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Social Security question

Discussion in 'TUG Lounge' started by easyrider, Jun 6, 2019.

  1. Panina

    Panina TUG Review Crew: Elite TUG Member

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    Young at heart, enjoying. We all should strive to be this way.
     
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  2. easyrider

    easyrider TUG Review Crew: Expert TUG Member

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    I would consider the break even point at about 80 the rationale meaning that starting benefits at 62 is the same amount of benefit paid until about 80 years old. At the break even point the higher monthly payment means you collect more until you pass.

    From what I see with my wife's parents and the parents of many of my friends and relatives is that life's physical activities slow down quite a bit after 80. About half didn't make it to 80 while some are in their 90's. Many ended up in nursing homes or retirement facilities after 80.

    One friends dad just turned 95 and came over to have a beer with me on my birthday. He still travels. He still lives at home on his ranch with his daughter and son in law. He is one of my older friends.

    Bill
     
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  3. easyrider

    easyrider TUG Review Crew: Expert TUG Member

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    I thought the deductibles were much lower with Medicare. Is this why people buy the supplemental Medicare insurance ? When I dealt with Medicare for my inlaws we did purchase supplemental insurance but often had huge medical expenses because of hospital admittance not being three days before going to the nursing home or medications. I think getting out of the hospital 12 hours early cost about $30,000 in nursing home care. We did purchase a long term care insurance that paid about half of the nursing home bill.

    Bill
     
  4. Panina

    Panina TUG Review Crew: Elite TUG Member

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    All these assumption based on todays rule will differ if you are a widow/widowerer.

    This is thought out assuming the living and the deceased are eligible for about the same SS benefit amount and full retirement age is 67.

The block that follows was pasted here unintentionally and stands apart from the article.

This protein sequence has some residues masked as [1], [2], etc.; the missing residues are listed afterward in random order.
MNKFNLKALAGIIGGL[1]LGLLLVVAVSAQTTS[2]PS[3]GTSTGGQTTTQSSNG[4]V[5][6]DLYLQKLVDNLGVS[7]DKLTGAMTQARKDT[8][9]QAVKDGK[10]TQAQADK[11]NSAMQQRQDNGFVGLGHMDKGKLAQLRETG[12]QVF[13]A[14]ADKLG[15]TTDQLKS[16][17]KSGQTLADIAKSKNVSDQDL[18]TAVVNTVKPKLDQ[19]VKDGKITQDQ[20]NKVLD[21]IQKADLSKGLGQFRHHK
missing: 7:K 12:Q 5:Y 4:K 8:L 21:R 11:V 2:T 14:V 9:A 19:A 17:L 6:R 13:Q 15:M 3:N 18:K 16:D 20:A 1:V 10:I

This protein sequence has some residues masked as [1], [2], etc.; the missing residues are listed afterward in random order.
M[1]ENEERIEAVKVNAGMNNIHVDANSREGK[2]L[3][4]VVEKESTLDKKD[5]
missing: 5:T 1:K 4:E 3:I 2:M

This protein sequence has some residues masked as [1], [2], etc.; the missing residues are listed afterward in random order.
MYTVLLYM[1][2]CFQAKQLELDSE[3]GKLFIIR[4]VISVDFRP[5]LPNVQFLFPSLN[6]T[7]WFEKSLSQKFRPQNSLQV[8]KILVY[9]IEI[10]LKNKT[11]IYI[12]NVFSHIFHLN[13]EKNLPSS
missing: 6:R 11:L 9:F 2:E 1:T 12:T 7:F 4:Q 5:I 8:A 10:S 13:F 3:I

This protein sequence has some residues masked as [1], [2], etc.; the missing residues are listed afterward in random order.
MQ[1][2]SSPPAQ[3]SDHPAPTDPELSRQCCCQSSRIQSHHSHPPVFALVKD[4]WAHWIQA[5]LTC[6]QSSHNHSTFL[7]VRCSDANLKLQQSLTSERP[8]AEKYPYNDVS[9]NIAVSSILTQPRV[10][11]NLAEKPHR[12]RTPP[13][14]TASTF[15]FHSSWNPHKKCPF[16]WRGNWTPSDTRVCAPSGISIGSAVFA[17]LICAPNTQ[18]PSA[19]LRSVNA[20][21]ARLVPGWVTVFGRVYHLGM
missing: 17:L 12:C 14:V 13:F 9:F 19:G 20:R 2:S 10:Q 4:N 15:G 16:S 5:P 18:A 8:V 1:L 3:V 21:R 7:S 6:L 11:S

The widow/widower can start collecting at 60 if they didn’t remarry prior to 60, at 70% of the deceased benefits. The widow/widower benefit based on their earnings would be a similar amount, so still keep collecting on the desceased at 62. The widow/widower can wait to collect on their earnings at 67 or 70 Waiting until 70 with this scenario might be worth waiting especially if longevity is in your family or if you remarried and your spouse can collect based on your benefit.
     
  5. PamMo

    PamMo Tug Review Crew: Rookie TUG Member

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    Bill, you can't get Medicare coverage until 65, unless you are a qualifying widow/er or have a disability. My earlier post was just a reminder to not forget to budget for healthcare to fill the gap years between your old employee health insurance and Medicare.
     
  6. Brett

    Brett Guest

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    wow, planning to be 'almost dead' at 70 !
    I gotta believe you're young and 70 feels old to you. My mother was still traveling the world at 70, 80 and even till age 95. At 98 she's slowed down a bit
     
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  7. VacationForever

    VacationForever Tug Review Crew: Rookie TUG Member

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    You lost me here.
    If you are referring to survivor benefits, the survivor gets the deceased SS amount in full at survivor's Full Retirement Age. If the widow/widower applies to collect survivor benefits at age 60, SS office said to my husband and I that the amount can be 85% to 100% of deceased SS benefits. She could not explain how it is computed. You may not know who was Fern Modena, she passed away a couple of years ago. Her husband collected his SS early and passed away. Fern started survivor benefits at 60 and she said it was in full with no reduction of her late husband's SS benefits. There is little to none explanation on how survivor benefits are calculated that are available on the internet other than the amount is not reduced if the survivor collects at FRA.